Recently, during a school visit to the French Library, one of the teachers from the visiting high school told me about a French war memorial located in their hometown of Hull, MA. The war memorial can be found within Fort Revere Park, formerly known as Fort Independence, which was built to protect Boston Harbor against the British fleet during the Revolutionary War. This memorial is dedicated to French soldiers who died from smallpox while stationed at the fort. They were laid to rest here by their compatriots from one of the French Naval fleets who were integral to victory over the British.

Our conversation reminded me that I had wanted to investigate the history of French involvement in the Boston area during the fight for independence from the British crown. I had also been curious to know more about Lafayette and why so many places in America are named after him, not to mention the statues and plaques erected in his honor. While the name “Lafayette” is well known here, I wonder how much people really know about the French aristocrat, Marie-Joseph Yves Roche Gilbert du Motier, Marquis de Lafayette, and why he is remembered and celebrated here as General Lafayette, not only because it is easier to say! I had assumed that the Frenchman had crossed the Atlantic in pursuit of military glory and in the interests of his home country – If Great Britain no longer had control of the American colonies, this was advantageous for France in their 18th century battle for supremacy. However, as I read more, I realized that Lafayette was indeed a man driven by his belief in the ideals of the causes for which he fought both in France and here in the young America.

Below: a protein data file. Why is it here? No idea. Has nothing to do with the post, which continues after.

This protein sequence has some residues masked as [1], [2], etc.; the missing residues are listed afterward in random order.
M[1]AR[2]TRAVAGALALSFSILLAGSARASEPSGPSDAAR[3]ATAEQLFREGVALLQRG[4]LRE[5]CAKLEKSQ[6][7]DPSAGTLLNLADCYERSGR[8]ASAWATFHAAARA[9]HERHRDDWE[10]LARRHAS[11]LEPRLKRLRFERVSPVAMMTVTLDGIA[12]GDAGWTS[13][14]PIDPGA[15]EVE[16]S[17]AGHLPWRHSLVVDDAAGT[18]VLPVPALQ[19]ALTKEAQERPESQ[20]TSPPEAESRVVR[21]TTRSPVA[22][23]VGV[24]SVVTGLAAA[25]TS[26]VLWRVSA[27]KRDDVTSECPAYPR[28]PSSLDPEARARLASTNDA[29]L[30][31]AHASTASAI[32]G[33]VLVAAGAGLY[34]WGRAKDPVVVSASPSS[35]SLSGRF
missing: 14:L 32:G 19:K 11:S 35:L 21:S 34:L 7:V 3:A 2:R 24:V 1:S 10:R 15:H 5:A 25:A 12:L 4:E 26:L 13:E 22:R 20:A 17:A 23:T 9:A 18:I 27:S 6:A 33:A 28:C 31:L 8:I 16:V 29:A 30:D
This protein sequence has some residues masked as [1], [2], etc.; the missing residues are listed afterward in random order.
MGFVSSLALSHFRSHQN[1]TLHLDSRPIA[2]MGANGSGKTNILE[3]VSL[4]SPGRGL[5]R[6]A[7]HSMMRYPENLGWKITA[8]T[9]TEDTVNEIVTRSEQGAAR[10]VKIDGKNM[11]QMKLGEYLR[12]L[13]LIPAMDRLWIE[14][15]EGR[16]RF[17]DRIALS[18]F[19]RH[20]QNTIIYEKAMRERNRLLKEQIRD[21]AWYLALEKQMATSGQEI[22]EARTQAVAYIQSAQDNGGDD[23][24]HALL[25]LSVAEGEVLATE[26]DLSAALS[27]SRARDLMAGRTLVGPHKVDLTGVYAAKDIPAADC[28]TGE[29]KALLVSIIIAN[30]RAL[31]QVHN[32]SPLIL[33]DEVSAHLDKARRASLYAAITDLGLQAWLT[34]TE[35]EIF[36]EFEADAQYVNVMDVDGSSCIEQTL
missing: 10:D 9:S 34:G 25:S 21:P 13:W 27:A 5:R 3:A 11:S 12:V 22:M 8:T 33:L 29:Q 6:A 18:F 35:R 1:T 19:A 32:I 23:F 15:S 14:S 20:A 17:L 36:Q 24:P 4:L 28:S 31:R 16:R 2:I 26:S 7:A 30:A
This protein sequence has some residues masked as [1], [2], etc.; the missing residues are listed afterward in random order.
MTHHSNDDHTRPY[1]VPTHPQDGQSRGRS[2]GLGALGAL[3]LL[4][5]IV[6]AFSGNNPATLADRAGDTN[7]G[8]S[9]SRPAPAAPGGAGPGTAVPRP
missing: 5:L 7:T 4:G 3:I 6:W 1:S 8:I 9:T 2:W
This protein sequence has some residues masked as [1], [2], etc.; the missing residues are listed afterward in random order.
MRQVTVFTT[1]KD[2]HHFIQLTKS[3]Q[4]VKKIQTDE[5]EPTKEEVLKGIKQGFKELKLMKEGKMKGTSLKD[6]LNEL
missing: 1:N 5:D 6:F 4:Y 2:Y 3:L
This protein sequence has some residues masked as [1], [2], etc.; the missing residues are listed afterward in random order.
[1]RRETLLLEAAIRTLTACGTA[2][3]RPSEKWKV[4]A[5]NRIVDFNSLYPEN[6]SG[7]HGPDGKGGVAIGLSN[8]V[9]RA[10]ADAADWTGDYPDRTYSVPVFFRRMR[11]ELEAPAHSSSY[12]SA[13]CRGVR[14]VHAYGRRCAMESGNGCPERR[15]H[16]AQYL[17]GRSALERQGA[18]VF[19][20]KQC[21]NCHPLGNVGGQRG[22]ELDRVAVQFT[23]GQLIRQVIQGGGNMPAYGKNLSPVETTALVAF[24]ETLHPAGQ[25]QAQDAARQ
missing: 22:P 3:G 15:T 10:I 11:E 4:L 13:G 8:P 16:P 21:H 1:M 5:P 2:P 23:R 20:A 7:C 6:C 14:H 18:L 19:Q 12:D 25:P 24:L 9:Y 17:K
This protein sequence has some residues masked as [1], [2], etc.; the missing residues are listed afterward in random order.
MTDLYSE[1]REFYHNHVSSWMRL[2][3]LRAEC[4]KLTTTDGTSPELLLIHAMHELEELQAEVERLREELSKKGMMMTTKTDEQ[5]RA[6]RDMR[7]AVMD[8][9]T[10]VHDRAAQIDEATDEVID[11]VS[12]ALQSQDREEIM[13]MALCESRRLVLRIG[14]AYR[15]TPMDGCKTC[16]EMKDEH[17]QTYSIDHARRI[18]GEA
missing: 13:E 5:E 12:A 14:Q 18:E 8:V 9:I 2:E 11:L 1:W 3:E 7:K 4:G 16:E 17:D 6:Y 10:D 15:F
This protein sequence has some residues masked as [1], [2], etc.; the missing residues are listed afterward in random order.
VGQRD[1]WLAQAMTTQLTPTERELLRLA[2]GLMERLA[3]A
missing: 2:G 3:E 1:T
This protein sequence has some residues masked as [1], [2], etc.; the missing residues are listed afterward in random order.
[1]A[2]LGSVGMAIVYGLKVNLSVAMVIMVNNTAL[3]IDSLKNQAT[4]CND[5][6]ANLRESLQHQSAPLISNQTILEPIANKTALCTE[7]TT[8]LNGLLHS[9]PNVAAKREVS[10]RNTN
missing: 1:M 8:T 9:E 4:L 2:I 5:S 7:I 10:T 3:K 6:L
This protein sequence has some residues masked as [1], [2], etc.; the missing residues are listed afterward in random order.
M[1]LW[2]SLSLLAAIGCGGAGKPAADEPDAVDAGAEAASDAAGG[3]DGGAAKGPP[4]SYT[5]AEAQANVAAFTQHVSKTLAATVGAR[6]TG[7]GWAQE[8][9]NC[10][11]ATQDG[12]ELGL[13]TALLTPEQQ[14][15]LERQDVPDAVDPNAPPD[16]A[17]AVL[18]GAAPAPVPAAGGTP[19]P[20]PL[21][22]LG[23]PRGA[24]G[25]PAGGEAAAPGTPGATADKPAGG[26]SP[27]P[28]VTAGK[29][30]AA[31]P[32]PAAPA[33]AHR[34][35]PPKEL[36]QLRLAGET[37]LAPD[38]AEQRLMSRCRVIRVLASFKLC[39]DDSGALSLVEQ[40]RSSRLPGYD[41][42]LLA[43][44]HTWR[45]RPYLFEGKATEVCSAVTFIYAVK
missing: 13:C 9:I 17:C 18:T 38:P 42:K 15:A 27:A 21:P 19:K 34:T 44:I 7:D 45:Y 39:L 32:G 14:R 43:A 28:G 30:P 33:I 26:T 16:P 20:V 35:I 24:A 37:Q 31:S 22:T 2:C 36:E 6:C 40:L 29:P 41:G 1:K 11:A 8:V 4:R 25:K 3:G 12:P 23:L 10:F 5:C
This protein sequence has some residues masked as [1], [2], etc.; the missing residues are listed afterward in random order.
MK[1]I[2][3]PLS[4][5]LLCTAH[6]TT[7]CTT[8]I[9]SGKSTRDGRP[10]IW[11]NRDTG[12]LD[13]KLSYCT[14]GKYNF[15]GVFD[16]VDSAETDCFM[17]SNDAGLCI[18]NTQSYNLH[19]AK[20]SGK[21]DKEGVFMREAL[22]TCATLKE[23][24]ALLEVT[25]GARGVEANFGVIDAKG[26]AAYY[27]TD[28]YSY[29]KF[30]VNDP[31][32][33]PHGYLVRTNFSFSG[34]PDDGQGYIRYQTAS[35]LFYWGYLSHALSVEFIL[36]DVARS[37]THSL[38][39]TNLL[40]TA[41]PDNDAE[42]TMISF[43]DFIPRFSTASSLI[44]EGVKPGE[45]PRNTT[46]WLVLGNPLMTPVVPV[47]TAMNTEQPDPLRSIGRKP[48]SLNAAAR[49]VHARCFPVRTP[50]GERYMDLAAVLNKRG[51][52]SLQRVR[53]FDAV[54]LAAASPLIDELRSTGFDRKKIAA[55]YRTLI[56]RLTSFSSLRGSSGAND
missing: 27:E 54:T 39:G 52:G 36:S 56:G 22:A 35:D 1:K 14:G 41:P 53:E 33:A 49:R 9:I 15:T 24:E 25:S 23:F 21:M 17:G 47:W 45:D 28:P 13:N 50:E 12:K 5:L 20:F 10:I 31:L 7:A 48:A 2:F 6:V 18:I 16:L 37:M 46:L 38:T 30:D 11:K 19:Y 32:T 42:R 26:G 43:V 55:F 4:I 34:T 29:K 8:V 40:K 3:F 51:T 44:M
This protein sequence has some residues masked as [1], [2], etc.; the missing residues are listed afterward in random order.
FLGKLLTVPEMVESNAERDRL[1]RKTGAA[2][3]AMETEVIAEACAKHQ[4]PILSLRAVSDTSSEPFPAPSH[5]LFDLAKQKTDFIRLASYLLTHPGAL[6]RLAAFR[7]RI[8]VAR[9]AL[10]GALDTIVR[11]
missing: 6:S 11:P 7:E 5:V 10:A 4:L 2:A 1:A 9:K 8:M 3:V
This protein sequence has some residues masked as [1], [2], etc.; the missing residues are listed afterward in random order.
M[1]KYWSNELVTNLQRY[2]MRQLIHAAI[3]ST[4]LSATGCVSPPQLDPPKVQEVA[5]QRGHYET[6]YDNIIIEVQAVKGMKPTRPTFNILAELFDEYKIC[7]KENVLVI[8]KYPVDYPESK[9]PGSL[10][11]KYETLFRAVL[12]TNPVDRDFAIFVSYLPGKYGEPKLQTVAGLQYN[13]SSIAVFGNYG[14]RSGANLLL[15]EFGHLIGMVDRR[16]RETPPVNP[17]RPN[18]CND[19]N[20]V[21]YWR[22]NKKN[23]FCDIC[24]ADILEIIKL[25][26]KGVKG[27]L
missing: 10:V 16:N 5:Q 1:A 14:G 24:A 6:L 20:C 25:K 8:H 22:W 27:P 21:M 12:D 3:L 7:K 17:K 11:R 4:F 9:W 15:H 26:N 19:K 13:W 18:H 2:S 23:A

About Lafayette

Lafayette was born in the Auvergne region of France in September 1757 into one of the oldest noble families in France. His ancestors are thought to have fought in the Crusades and alongside Joan of Arc. Before the young Marquis’ second birthday, his father was killed in the Seven Years’ War. Orphaned after the death of his mother when he was 12 years old, he became a very wealthy, young aristocrat. Marriage at 16 years old to Adrienne de Noailles, from an even wealthier family, secured his position as one of the richest aristocrats in the country.

He had joined the French Royal Army as a young teenager but did not further his military career at home. It was during a dinner he attended with the Duke of Gloucester, the brother of King George III, that influenced his future. The Duke talked with disdain about the American colonists who were threatening to revolt against British rule, and he belittled their belief in the right to rule themselves and in equality for all men. It was during this dinner that Lafayette first learned of General George Washington who was organizing a Continental Army to fight against the British.

Meanwhile, the young Marquis was also listening to American colonists, specifically representatives of the Continental Congress who were in France courting the French for support against their common adversary, Britain. Lafayette was interested in their philosophy and in their revolutionary ideals. In early 1777, defying his own King, Louis XVI, Lafayette accepted a commission to join the army of George Washington. His wealth, connections back home and genuine support for the cause secured his appointment as a Major-General, surprising given his lack of military experience.